Response to treatment (defined as at least 1-grade improvement on the MLFS for upper lip) 2, 12 and 24 weeks after treatment were 80%, 70% and 80%, respectively. No statistical difference was found in response to treatment rate between follow-up visits. (P = 0.83) [Figure 1].
Figure 1: Percent of subjects with improved Medicis Lip Fullness Scale from baseline based on blind evaluator assessments

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Representative baseline and post-treatment results are shown in [Figure 2].
Figure 2: Representative photographs of volunteers' lips (a and e) before treatment, (b and f) 2 weeks after treatment, (c and g) 12 weeks after treatment and (d and h) 24 weeks after treatment

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The mean values of IGA scores considering the effectiveness and persistency of injection 2, 12 and 24 weeks after injection were 3.4 ± 0.96, 3.3 ± 0.67 and 3.3 ± 0.67, respectively (P = 0.99) [Figure 3], which means the gel was persistent during the study. No volunteer was rated as score 1 (worst situation) by the dermatologist.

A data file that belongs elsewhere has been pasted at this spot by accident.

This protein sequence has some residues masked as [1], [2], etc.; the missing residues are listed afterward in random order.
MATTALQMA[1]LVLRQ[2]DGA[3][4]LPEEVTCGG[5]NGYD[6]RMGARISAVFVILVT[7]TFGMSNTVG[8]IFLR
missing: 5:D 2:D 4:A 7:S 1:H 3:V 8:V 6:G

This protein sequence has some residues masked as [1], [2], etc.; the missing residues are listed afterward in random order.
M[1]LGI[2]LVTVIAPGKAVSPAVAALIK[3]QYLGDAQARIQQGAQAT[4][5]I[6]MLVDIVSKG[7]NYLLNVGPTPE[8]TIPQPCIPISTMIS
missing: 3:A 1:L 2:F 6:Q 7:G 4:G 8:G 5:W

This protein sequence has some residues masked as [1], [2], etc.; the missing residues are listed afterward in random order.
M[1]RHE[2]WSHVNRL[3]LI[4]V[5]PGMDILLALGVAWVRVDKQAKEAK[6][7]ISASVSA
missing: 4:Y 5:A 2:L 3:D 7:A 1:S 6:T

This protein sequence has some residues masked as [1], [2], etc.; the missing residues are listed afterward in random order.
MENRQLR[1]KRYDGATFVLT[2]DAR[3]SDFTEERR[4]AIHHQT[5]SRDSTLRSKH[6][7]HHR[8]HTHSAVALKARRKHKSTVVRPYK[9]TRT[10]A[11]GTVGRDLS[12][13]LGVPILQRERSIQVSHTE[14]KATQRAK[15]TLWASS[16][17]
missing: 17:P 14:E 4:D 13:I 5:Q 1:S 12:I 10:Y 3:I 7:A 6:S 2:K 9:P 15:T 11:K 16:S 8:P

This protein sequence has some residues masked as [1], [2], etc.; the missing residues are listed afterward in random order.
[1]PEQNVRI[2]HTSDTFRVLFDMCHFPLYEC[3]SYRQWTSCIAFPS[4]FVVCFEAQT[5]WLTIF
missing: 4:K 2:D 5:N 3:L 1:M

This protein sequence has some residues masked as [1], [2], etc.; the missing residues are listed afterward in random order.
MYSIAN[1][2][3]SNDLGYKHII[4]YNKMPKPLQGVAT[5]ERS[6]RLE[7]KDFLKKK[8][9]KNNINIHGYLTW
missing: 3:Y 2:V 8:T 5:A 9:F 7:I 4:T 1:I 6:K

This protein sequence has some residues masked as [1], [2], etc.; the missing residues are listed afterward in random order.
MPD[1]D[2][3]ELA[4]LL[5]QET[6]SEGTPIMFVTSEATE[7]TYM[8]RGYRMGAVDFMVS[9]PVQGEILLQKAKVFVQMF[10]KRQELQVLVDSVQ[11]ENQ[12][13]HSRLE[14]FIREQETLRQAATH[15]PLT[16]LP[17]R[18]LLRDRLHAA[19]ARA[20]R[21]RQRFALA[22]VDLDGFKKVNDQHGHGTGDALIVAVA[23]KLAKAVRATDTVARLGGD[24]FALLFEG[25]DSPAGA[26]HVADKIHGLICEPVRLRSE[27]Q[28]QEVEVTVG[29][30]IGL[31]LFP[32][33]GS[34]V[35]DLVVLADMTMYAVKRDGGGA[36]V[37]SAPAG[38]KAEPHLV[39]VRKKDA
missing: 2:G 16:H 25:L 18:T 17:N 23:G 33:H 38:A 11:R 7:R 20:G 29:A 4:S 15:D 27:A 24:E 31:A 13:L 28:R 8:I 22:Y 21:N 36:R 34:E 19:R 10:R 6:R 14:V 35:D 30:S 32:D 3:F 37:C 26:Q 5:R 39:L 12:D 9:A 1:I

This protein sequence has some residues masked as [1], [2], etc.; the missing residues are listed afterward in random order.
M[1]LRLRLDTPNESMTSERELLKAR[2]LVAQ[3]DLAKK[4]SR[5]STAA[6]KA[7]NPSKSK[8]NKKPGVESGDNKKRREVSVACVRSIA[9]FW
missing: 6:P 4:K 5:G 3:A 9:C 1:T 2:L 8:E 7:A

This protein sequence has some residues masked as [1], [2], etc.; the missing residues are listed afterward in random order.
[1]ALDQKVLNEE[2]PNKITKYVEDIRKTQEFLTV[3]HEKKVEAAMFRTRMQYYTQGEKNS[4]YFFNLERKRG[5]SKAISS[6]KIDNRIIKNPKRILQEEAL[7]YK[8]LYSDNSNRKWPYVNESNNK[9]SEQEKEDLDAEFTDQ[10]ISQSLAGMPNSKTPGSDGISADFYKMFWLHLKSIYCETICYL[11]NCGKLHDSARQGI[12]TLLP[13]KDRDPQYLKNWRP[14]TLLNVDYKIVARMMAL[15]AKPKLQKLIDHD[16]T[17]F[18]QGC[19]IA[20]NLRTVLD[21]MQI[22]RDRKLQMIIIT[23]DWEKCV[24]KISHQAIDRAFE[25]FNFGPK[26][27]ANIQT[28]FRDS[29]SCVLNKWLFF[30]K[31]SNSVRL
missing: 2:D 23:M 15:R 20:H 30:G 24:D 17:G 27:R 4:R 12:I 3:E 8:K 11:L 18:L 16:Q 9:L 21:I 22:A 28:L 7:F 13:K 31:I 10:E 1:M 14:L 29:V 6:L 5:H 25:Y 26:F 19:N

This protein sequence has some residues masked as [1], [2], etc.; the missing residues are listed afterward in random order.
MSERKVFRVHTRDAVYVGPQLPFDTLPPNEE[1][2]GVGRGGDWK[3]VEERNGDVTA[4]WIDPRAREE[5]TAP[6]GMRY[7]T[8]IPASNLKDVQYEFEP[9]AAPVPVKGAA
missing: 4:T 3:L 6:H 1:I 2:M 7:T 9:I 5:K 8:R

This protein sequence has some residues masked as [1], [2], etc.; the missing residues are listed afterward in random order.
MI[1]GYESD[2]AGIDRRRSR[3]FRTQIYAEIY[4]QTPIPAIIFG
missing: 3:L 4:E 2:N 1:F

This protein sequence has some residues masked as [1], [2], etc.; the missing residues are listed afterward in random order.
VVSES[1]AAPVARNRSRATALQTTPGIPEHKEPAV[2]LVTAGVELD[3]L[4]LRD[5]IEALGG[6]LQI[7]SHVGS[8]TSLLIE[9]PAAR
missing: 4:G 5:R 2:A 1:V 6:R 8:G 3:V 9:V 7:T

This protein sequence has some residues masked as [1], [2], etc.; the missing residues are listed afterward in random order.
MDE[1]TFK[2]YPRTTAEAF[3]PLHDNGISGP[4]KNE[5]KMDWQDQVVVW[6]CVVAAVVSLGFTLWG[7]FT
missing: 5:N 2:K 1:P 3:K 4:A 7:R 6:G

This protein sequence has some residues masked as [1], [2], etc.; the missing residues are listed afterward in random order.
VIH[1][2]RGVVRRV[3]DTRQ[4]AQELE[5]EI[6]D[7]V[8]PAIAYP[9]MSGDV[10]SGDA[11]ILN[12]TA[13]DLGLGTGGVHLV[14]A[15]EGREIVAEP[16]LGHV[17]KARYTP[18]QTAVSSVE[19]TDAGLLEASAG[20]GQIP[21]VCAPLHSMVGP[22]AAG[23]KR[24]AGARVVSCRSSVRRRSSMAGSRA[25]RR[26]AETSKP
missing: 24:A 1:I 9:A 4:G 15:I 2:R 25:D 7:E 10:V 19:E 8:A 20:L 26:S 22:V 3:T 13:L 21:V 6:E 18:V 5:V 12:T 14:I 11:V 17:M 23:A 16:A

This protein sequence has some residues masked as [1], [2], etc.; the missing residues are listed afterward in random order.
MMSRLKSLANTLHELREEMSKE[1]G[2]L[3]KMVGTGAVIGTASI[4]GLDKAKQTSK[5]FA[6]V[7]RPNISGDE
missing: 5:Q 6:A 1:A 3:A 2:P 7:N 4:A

Figure 3: Dermatologist opinion about the effectiveness and durability of filler using 5-point Investigator's Global Assessment Scale. Mean value in 10 volunteers in 2, 12 and 24 weeks after treatment with hyaluronic acid dermal filler

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The mean values of VAS scores given by the patients in weeks 2, 12 and 24 after injection were: 7.7 ± 2.05, 6.50 ± 3.29 and 6.88 ± 2.47, respectively (P = 0.60), showing the continued satisfaction of the patients.

In the case of safety assessment, there were 17 reported side effects in volunteers [Table 2]. The majority of them were classified as mild (70%; 12/17) in severity. Whereas only 5 (29%; 5/17) were classified as moderate and no severe event was reported or observed.
Table 2: Side effects observed in 10 patients after hyaluronic acid injection in upper lip

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The most commonly reported side effects were pain and bruising which most often were considered mild in severity and generally lasted 1–5 days after the procedure.

Only one patient had lump/bump that lasted till the end of the study. It was probably due to accumulation of too much material in an area as a result of overcorrection or too superficial placement of a filler. The nodule resolved with hyaluronidase treatment.


   Discussion Top


HA filler tested in our study (a cross-linked HA with synthetic origin) showed to be effective for upper lip augmentation, according to the improvement of the MLFS scoring and as well as by the IGA in weeks 2, 12 and 24 after treatment.